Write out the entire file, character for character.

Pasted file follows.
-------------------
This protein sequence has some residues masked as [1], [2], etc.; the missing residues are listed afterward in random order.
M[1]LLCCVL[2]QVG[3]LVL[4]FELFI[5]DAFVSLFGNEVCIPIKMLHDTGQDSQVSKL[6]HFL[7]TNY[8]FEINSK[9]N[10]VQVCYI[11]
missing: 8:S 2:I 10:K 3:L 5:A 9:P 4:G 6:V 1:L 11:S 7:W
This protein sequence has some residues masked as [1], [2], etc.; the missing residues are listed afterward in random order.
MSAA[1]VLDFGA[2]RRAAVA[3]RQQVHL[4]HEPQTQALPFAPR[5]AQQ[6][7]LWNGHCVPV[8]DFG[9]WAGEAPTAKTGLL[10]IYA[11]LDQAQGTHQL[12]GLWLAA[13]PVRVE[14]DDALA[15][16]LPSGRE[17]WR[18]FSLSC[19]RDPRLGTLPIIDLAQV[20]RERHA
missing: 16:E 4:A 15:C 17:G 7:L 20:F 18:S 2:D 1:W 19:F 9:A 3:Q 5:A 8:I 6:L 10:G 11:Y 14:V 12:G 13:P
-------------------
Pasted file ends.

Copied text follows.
This protein sequence has some residues masked as [1], [2], etc.; the missing residues are listed afterward in random order.
M[1]LLCCVL[2]QVG[3]LVL[4]FELFI[5]DAFVSLFGNEVCIPIKMLHDTGQDSQVSKL[6]HFL[7]TNY[8]FEINSK[9]N[10]VQVCYI[11]
missing: 8:S 2:I 10:K 3:L 5:A 9:P 4:G 6:V 1:L 11:S 7:W
This protein sequence has some residues masked as [1], [2], etc.; the missing residues are listed afterward in random order.
MSAA[1]VLDFGA[2]RRAAVA[3]RQQVHL[4]HEPQTQALPFAPR[5]AQQ[6][7]LWNGHCVPV[8]DFG[9]WAGEAPTAKTGLL[10]IYA[11]LDQAQGTHQL[12]GLWLAA[13]PVRVE[14]DDALA[15][16]LPSGRE[17]WR[18]FSLSC[19]RDPRLGTLPIIDLAQV[20]RERHA
missing: 16:E 4:A 15:C 17:G 7:L 20:F 18:S 2:D 1:W 19:F 9:A 3:Q 5:A 8:I 6:L 10:G 11:Y 14:V 12:G 13:P